It’s extending to the State House, too, and with support from organized labor.
Last week state Rep. Bakari Sellers (D-Denmark) introduced a bill to remove the “stand your ground” modification, enacted in 2006, to South Carolina’s “Protection of Persons and Property Act.”
The South Carolina AFL-CIO came out in support of Sellers’ motion, too. "We have long had laws on the books that allowed for legitimate self defense," says Ken Riley, vice president of the organization.
"These new laws are being used by vigilantes to excuse frontier justice against unarmed people,” and “have no place on the books of a society that considers itself civilized," says Riley, who is also president of the ILA Local 1422 in Charleston.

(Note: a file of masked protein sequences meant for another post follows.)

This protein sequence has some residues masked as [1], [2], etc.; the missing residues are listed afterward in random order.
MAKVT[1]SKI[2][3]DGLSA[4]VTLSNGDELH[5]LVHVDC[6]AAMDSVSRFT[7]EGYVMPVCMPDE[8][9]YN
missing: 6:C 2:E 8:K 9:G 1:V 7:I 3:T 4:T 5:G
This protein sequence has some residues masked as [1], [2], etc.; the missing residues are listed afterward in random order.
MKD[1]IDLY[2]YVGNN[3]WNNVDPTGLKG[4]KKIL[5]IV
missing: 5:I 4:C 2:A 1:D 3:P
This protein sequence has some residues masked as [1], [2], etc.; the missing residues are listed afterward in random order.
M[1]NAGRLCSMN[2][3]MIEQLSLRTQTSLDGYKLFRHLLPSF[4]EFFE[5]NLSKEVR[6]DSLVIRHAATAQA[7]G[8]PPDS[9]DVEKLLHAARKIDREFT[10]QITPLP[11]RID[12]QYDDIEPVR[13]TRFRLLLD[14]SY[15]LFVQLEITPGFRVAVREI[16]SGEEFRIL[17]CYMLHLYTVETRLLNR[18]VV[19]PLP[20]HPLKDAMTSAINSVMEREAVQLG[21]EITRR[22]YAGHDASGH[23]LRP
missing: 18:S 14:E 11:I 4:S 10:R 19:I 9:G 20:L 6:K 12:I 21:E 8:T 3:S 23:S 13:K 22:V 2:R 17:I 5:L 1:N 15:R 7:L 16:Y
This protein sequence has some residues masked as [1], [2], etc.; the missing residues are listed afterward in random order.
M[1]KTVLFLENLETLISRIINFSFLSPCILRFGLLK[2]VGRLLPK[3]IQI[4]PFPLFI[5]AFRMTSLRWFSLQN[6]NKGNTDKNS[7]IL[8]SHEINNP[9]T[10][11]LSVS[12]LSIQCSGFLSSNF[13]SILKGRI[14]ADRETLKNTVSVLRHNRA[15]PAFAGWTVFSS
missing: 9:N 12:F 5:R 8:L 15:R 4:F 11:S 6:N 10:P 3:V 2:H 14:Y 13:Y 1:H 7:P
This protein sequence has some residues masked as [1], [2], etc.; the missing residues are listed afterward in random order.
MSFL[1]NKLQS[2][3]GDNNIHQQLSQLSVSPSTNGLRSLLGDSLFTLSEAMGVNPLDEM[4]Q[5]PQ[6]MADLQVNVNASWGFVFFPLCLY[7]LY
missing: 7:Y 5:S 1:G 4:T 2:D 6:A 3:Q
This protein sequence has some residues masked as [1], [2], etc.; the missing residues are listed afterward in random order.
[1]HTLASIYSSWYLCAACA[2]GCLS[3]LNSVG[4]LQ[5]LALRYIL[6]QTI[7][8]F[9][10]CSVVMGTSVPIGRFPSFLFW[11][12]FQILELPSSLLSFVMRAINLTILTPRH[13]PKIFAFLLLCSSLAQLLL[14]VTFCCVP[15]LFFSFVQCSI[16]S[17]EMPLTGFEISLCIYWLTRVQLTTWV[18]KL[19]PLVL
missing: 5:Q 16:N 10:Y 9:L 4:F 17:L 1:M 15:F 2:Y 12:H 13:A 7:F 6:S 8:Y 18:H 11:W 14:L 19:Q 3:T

“The SC AFL-CIO believes these unnecessary laws conflict with its commitment to equal rights and due process for all citizens,” reads a press release from the labor organization.
Originally a Castle Doctrine that only applied to residences and places of business, the Act’s change extended the right for a South Carolinian to use deadly force to “another place where he has a right to be(.)”
South Carolina’s statute is very similarly worded to Florida’s “stand your ground” law.
The same statute was recently used as basis to not pursue charges against a Spartanburg woman who shot a homeless man inside a vacant property.
Sellers says his bill would restore the law to its original Castle Doctrine format, still allowing deadly force in self-defense inside the home, car or other owned property.